Muszyna Jewish Cemetery
The Muszyna Jewish cemetery is in the south-eastern part of the town, approximately 1 km from the city centre, at the end of Ogrodowa Street, by the tourist trail, on the western slope of the Malnik mountain. The cemetery is located on a steep slope. The cemetery was likely established towards the end of the 19th century. After the expulsion of town’s Jews and in the post-war years, the cemetery was neglected. Most of the matzevot were taken away and used for utility purposes. Cleaning work in the cemetery only took place in 1995. In 2016, the Nissenbaum Family Foundation funded the construction of a fence. About 80 matzevot—which date between the beginning of the 20th century and the 1930s—have survived. The matzevot are made of Carpathian flysch—a material which deteriorates quickly—so most of them are in poor condition.
Muszyna is a settlement which is located along the route of the Poprad Valley to Hungary was first mentioned in the 13th century. In the 14th century, it was royal property. Around 1340, Muszyna was granted town rights. At the end of the 14th century, the king donated Muszyna and the surrounding towns to the bishops of Kraków. The land, then known as the State of Muszyna, was theirs until 1781. In 1883, 1,852 inhabitants lived in the village, at which time Jews constituted around 8% of the population. In 1910, there were over 2,700 inhabitants, 16% of whom were Jews. After Poland regained independence, Muszyna became a health resort. In 1934, it regained town rights. Before the outbreak of World War II, there were 3,250 inhabitants in the town, 23% of whom were Jews.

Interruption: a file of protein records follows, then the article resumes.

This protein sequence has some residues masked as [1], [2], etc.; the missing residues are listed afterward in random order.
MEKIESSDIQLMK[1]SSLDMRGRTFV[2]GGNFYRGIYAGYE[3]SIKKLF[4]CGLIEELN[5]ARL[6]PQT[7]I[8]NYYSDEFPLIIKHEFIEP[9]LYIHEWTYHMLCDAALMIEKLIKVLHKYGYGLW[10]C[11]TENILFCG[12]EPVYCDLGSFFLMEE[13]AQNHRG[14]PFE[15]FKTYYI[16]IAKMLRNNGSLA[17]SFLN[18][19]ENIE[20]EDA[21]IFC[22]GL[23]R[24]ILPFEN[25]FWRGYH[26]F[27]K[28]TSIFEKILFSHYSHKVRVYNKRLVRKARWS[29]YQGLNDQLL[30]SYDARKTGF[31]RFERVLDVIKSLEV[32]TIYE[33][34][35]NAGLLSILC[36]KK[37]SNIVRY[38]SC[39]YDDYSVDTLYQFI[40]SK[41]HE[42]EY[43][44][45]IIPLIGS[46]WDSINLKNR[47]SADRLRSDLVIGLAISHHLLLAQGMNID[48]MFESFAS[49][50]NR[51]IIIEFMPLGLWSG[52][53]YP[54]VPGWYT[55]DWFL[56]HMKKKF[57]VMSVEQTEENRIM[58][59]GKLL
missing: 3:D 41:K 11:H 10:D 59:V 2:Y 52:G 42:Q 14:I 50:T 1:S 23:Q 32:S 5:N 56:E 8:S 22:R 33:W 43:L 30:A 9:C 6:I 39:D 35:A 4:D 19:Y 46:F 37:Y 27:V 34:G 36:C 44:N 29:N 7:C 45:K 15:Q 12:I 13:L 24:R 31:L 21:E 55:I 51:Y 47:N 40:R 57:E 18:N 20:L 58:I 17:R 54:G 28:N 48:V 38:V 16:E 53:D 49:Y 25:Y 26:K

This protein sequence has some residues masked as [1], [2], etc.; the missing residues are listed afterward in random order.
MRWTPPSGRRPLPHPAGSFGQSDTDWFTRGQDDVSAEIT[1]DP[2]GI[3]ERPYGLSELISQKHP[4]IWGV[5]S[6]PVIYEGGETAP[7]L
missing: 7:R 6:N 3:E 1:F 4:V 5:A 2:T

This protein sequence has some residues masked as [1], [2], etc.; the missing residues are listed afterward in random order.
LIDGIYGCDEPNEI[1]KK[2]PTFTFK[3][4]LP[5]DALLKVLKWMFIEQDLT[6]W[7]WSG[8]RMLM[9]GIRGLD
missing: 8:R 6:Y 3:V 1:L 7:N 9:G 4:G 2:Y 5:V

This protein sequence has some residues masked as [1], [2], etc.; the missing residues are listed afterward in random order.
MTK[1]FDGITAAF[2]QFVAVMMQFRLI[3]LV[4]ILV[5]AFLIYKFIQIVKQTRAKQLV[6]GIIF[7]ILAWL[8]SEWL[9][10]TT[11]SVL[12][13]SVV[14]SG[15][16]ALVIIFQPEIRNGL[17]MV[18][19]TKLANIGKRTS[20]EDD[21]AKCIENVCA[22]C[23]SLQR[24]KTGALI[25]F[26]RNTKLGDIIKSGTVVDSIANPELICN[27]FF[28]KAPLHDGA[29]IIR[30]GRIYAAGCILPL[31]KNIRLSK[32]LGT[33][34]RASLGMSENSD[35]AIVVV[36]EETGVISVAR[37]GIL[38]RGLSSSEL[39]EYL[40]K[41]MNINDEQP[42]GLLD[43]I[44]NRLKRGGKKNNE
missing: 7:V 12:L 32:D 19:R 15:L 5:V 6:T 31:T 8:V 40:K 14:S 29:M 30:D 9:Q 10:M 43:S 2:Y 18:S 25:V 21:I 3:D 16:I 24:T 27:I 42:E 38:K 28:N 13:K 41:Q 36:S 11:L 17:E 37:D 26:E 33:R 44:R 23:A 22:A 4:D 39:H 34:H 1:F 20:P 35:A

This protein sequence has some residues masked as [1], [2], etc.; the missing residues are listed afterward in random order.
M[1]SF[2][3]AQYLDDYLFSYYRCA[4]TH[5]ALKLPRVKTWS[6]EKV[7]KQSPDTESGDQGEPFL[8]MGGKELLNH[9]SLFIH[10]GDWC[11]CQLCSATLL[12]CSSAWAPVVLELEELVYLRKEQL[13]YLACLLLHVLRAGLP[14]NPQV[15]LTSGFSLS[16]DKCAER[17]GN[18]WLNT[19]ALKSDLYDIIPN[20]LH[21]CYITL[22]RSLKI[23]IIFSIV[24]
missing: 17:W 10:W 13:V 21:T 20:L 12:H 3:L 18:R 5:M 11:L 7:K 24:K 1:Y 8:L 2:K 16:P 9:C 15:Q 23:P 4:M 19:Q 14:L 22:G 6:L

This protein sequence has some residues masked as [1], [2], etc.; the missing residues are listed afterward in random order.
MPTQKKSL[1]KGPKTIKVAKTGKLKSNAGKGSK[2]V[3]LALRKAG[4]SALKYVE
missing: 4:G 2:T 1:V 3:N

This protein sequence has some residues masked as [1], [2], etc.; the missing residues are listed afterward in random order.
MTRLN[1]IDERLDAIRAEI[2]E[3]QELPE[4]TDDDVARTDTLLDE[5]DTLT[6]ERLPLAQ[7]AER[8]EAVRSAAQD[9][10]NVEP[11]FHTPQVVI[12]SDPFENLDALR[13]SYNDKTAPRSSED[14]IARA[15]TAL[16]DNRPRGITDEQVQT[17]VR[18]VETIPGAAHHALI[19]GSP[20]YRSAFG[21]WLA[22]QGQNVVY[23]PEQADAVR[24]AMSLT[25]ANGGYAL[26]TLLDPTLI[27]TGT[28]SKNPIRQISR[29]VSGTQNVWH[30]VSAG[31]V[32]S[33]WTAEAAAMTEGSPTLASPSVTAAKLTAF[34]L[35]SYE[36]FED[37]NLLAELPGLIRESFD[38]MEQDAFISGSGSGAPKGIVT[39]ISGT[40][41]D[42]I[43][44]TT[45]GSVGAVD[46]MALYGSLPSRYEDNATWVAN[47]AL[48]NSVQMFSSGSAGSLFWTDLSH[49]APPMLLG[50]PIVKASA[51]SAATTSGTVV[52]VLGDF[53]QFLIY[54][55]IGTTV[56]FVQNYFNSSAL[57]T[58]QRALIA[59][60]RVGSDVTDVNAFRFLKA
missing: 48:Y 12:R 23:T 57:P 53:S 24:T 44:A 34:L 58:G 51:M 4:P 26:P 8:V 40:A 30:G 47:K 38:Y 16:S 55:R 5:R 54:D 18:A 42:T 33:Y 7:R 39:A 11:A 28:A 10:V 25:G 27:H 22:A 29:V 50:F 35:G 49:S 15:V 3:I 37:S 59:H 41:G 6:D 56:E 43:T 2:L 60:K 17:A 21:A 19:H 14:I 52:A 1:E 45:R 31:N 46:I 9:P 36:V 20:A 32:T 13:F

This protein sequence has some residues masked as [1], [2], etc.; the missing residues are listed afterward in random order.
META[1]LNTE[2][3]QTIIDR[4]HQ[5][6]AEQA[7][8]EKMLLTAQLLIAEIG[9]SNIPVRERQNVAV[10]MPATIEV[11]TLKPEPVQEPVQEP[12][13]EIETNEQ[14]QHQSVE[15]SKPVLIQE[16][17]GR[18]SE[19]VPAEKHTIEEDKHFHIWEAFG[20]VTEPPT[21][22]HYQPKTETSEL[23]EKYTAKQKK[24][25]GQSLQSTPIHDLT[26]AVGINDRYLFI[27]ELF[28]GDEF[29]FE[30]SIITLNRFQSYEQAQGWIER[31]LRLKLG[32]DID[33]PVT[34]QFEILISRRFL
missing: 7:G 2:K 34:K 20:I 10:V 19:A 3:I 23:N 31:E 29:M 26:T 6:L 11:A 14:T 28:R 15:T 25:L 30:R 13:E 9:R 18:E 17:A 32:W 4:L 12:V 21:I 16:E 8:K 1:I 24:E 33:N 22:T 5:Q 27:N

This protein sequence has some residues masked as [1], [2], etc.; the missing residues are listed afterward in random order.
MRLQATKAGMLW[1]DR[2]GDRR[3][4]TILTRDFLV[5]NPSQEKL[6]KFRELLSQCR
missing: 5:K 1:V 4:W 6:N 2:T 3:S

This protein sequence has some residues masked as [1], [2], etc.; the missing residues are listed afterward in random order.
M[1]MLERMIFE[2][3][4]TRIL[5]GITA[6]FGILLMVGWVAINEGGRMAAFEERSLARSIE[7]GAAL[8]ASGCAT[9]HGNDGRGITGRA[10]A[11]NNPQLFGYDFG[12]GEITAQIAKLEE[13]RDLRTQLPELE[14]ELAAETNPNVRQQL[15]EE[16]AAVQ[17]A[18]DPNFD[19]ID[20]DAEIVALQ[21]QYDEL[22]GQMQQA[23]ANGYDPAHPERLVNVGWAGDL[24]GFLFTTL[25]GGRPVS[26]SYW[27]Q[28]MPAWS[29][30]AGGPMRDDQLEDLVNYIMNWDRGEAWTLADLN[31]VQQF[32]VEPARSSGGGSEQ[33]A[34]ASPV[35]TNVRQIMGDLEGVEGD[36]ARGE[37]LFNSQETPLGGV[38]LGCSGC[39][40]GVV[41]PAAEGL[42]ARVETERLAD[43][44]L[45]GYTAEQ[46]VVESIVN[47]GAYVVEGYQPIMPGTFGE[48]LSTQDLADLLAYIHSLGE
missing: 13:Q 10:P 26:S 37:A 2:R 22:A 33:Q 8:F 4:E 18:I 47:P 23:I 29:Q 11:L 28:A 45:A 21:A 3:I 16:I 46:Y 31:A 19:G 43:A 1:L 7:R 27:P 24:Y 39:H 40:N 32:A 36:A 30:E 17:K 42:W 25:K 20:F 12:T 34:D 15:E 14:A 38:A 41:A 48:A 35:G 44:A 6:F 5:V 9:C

Jews were initially forbidden to settle in the town. The prohibition was lifted during the Austrian partition and the Jewish community began to form in Muszyna in the second half of the 19th century. In 1883, only 154 Jews lived in Muszyna, and 433 in 1910. Initially, they belonged to the Jewish community in Nowy Sącz, and they gained independence at the end of the 19th century. In 1939, 748 Jews lived in Muszyna. During the German occupation at the end of 1940, all Jews from health resort towns were displaced, including those from Muszyna, Grybów, and Bobowa, who were sent to the Nowy Sącz Ghetto. The ghetto was liquidated by the Germans in 1942 and the Jews were deported to the death camps in Bełżec and Auschwitz.